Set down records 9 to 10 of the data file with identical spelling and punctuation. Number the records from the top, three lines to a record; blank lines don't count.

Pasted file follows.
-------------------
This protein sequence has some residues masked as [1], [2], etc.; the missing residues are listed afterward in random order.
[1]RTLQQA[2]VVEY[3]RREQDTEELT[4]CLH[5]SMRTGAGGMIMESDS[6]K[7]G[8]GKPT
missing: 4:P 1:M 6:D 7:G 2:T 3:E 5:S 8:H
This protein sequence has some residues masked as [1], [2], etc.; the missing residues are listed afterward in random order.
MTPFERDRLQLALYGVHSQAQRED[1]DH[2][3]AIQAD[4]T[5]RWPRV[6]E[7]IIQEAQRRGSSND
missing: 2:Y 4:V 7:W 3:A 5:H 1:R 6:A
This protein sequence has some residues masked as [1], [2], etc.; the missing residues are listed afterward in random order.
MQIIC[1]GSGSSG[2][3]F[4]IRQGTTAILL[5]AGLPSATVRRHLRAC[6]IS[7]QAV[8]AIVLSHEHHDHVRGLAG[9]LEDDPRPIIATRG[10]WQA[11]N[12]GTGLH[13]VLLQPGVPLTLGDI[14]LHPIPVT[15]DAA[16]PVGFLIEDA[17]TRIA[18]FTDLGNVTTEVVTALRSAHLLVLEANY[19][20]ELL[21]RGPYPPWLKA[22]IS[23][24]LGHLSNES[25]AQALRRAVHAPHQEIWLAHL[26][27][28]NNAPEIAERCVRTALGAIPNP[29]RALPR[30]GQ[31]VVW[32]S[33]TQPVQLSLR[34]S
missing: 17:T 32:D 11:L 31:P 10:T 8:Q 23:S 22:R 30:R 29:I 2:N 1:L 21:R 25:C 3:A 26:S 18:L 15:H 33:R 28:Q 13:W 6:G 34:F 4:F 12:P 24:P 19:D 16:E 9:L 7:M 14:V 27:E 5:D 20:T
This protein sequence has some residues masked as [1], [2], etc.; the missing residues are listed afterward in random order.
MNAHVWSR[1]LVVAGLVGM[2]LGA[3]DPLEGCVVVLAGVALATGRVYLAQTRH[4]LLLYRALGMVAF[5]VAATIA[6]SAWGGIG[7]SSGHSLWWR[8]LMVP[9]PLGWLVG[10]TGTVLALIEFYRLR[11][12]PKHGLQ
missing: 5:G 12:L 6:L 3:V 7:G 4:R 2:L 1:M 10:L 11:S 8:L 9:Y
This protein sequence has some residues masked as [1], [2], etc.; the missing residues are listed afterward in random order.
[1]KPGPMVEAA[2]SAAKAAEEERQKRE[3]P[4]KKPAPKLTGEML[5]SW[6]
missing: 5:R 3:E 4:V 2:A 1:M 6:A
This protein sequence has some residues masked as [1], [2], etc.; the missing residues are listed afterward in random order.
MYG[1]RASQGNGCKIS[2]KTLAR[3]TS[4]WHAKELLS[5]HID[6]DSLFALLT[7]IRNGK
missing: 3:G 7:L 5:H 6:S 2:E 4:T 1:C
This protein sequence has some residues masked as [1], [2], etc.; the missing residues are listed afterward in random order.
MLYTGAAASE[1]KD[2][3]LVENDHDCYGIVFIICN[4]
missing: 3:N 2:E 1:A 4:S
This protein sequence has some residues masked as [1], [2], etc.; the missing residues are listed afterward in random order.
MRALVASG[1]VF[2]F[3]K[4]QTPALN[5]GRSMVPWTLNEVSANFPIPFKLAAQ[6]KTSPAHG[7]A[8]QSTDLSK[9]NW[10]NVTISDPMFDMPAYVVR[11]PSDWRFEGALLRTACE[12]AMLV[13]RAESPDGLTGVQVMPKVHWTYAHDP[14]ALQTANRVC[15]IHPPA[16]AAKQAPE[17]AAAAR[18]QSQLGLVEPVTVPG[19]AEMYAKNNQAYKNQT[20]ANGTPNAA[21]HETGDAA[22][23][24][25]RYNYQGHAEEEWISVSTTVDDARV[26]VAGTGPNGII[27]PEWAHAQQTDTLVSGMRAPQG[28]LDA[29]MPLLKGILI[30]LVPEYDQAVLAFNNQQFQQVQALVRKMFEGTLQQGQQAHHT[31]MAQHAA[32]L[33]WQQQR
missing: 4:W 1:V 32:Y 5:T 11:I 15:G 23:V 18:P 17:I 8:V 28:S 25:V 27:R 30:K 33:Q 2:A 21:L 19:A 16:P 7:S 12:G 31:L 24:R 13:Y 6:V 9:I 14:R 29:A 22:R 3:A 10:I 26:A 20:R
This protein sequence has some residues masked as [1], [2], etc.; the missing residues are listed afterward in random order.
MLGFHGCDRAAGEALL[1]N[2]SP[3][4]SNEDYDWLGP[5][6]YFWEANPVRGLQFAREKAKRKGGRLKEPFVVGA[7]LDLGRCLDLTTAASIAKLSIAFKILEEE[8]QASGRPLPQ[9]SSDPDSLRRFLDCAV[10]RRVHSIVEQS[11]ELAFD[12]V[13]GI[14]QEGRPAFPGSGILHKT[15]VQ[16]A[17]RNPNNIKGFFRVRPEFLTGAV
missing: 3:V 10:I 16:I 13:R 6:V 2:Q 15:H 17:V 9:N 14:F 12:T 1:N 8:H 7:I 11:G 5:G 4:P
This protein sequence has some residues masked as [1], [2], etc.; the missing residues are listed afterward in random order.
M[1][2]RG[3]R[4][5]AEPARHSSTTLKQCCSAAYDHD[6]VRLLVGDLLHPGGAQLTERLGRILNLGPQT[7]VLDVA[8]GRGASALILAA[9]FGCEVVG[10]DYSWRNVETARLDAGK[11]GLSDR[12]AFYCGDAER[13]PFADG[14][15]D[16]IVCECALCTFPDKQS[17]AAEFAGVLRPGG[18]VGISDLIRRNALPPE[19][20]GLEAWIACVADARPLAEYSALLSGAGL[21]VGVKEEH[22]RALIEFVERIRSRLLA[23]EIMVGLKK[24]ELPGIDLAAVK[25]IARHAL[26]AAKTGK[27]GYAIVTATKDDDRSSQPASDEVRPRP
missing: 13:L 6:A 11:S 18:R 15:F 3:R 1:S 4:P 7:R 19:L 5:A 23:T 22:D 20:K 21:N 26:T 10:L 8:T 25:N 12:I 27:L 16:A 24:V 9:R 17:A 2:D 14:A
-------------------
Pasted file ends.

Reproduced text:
This protein sequence has some residues masked as [1], [2], etc.; the missing residues are listed afterward in random order.
MLGFHGCDRAAGEALL[1]N[2]SP[3][4]SNEDYDWLGP[5][6]YFWEANPVRGLQFAREKAKRKGGRLKEPFVVGA[7]LDLGRCLDLTTAASIAKLSIAFKILEEE[8]QASGRPLPQ[9]SSDPDSLRRFLDCAV[10]RRVHSIVEQS[11]ELAFD[12]V[13]GI[14]QEGRPAFPGSGILHKT[15]VQ[16]A[17]RNPNNIKGFFRVRPEFLTGAV
missing: 3:V 10:I 16:I 13:R 6:V 2:Q 15:H 17:V 9:N 14:F 12:T 1:N 8:H 7:I 11:G 5:G 4:P
This protein sequence has some residues masked as [1], [2], etc.; the missing residues are listed afterward in random order.
M[1][2]RG[3]R[4][5]AEPARHSSTTLKQCCSAAYDHD[6]VRLLVGDLLHPGGAQLTERLGRILNLGPQT[7]VLDVA[8]GRGASALILAA[9]FGCEVVG[10]DYSWRNVETARLDAGK[11]GLSDR[12]AFYCGDAER[13]PFADG[14][15]D[16]IVCECALCTFPDKQS[17]AAEFAGVLRPGG[18]VGISDLIRRNALPPE[19][20]GLEAWIACVADARPLAEYSALLSGAGL[21]VGVKEEH[22]RALIEFVERIRSRLLA[23]EIMVGLKK[24]ELPGIDLAAVK[25]IARHAL[26]AAKTGK[27]GYAIVTATKDDDRSSQPASDEVRPRP
missing: 13:L 6:A 11:S 18:R 15:F 3:R 1:S 4:P 7:R 19:L 5:A 23:T 22:D 20:K 21:N 26:T 10:L 8:T 25:N 12:I 27:L 16:A 24:V 9:R 17:A 2:D 14:A